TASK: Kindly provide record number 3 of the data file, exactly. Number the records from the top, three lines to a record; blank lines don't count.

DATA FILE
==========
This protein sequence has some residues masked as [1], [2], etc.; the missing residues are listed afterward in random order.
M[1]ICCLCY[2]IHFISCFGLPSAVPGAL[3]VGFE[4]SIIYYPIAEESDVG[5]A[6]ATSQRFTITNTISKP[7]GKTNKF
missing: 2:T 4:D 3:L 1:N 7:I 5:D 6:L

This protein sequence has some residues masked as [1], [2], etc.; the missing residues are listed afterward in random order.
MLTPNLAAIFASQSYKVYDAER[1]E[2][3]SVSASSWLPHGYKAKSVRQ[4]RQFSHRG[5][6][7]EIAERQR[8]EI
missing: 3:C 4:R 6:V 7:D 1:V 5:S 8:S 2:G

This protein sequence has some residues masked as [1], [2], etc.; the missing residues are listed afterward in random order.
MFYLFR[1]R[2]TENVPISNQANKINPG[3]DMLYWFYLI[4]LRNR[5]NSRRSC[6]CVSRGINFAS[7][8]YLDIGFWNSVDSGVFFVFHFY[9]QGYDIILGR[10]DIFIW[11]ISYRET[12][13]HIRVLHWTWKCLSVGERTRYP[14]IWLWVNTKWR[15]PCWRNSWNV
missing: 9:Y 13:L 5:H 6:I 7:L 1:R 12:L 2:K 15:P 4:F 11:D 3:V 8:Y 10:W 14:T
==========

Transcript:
This protein sequence has some residues masked as [1], [2], etc.; the missing residues are listed afterward in random order.
MFYLFR[1]R[2]TENVPISNQANKINPG[3]DMLYWFYLI[4]LRNR[5]NSRRSC[6]CVSRGINFAS[7][8]YLDIGFWNSVDSGVFFVFHFY[9]QGYDIILGR[10]DIFIW[11]ISYRET[12][13]HIRVLHWTWKCLSVGERTRYP[14]IWLWVNTKWR[15]PCWRNSWNV
missing: 9:Y 13:L 5:H 6:I 7:L 1:R 12:L 2:K 15:P 4:F 11:D 3:V 8:Y 10:W 14:T